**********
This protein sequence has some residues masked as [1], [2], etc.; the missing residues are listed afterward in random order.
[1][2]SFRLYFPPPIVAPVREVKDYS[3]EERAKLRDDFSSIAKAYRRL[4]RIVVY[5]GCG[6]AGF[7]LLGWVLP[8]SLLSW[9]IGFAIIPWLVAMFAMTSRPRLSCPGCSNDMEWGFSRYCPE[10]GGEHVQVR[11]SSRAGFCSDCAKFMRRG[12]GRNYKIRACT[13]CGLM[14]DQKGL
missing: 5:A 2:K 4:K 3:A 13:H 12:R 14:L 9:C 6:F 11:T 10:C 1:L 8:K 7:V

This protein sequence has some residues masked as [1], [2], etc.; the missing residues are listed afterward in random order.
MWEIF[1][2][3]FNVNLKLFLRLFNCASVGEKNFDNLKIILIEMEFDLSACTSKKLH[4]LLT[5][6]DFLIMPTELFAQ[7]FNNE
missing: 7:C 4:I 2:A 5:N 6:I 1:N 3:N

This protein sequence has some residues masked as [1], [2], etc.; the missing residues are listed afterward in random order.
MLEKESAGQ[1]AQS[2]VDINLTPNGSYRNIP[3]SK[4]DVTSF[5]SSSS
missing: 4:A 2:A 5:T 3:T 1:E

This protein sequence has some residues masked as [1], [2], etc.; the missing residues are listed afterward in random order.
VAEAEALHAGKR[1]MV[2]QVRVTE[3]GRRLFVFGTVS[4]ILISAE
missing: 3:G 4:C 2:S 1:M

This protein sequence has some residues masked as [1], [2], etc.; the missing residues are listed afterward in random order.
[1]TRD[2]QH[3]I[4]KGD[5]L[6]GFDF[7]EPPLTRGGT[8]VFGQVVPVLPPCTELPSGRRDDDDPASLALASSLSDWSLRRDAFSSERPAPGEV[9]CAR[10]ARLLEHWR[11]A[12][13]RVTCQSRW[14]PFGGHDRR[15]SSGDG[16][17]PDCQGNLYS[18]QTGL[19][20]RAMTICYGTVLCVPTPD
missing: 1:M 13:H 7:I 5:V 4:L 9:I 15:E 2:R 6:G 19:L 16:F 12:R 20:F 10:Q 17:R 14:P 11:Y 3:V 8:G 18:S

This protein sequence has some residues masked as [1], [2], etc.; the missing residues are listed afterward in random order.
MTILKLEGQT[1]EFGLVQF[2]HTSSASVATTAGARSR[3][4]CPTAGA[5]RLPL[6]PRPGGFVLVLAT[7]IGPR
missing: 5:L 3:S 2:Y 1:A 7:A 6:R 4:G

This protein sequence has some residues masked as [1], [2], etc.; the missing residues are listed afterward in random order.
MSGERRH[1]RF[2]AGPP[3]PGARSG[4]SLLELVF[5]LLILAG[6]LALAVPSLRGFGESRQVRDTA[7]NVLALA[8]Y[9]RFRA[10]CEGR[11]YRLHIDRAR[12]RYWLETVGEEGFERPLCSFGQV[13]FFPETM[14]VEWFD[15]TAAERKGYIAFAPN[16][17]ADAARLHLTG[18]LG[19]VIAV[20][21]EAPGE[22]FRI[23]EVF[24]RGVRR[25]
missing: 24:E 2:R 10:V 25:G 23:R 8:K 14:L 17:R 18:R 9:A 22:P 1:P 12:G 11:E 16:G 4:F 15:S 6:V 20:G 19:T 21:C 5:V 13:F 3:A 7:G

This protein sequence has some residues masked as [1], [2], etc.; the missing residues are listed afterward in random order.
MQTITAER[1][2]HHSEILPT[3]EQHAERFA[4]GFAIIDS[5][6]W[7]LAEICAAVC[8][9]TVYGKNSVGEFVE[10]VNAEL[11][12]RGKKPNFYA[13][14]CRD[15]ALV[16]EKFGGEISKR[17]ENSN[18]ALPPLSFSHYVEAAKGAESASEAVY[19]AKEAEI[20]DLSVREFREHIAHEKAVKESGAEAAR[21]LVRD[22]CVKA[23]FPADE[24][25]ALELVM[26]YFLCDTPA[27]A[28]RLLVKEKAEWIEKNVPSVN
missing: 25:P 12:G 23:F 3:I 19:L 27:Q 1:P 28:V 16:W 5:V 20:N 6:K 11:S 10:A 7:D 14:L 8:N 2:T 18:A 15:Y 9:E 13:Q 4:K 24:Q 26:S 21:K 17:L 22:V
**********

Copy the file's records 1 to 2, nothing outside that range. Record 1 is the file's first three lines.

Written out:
This protein sequence has some residues masked as [1], [2], etc.; the missing residues are listed afterward in random order.
[1][2]SFRLYFPPPIVAPVREVKDYS[3]EERAKLRDDFSSIAKAYRRL[4]RIVVY[5]GCG[6]AGF[7]LLGWVLP[8]SLLSW[9]IGFAIIPWLVAMFAMTSRPRLSCPGCSNDMEWGFSRYCPE[10]GGEHVQVR[11]SSRAGFCSDCAKFMRRG[12]GRNYKIRACT[13]CGLM[14]DQKGL
missing: 5:A 2:K 4:K 3:A 13:H 12:R 14:L 9:C 6:F 11:T 10:C 1:L 8:K 7:V

This protein sequence has some residues masked as [1], [2], etc.; the missing residues are listed afterward in random order.
MWEIF[1][2][3]FNVNLKLFLRLFNCASVGEKNFDNLKIILIEMEFDLSACTSKKLH[4]LLT[5][6]DFLIMPTELFAQ[7]FNNE
missing: 7:C 4:I 2:A 5:N 6:I 1:N 3:N